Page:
CO-VODs: for when you’re too ill to play
You know what they say about best laid plans going awry.
Regardless of how well organised you are, there’s always a chance something is going to come along and screw with you. You can figure out your blog schedule some time in advance, intend to get a big project finished, feel like you’re going to have a few productive days and make plenty of progress – and then it all goes out the window.
This is what happened to me last week. Right now you should be reading about our trip to Phantom Peak and what a great time we had, or my thoughts on Stray and what it was spending several hours as a cat. But no: instead I’m writing about how COVID-19 decided to put a stop to that. Pete and I have done well to avoid it since 2020 but the virus finally caught up with us.
We’ve spent the past seven days with painful sore throats and drifting between sleeping and staring at the wall. Thankfully we’re both on the mend now and can start getting back on track this week. Our Phantom Peak tickets have been moved to September, Stray remains unfinished for now and I’m behind on all my work projects, but at least I finally have the energy to sit in front of my laptop again.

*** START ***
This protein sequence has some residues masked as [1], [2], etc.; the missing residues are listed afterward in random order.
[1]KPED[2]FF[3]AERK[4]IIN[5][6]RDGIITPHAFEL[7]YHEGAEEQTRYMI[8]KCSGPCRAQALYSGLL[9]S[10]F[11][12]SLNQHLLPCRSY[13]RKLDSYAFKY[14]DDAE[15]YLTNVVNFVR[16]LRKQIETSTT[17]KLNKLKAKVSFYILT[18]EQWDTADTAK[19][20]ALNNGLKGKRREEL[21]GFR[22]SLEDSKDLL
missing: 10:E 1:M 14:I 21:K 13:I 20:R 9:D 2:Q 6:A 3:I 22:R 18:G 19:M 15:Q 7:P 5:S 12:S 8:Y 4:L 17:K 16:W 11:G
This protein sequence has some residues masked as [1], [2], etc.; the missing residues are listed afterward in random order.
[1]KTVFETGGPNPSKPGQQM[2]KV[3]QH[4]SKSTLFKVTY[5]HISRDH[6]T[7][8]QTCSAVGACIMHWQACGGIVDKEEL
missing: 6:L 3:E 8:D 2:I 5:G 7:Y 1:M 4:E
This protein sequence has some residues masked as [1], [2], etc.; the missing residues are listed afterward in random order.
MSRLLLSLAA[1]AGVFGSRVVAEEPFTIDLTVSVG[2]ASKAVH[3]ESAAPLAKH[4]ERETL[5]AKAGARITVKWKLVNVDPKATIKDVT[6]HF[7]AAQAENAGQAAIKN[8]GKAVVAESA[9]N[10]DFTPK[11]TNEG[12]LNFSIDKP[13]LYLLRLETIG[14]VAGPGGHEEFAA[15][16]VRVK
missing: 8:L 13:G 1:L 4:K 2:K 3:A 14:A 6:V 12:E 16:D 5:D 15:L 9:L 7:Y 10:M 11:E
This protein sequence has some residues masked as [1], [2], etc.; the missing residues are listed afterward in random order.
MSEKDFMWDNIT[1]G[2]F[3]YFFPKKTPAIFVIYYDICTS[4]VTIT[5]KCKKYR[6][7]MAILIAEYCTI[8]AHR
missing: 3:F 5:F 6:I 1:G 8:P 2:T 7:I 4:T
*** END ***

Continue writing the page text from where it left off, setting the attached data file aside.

Shortly after testing positive, Pete made a comment about how COVID should be a good excuse to play video games all day. What we found though was that it was too difficult to concentrate on anything for more than a couple of minutes and so picking up a controller wasn’t feasible. Instead, we turned to longplay videos on YouTube to get our gaming fix and save us from the monotony of daytime television. Here’s a round-up of the playthroughs we’ve watched over the past week.
We turned to longplay videos on YouTube to get our gaming fix and save us from the monotony of daytime television.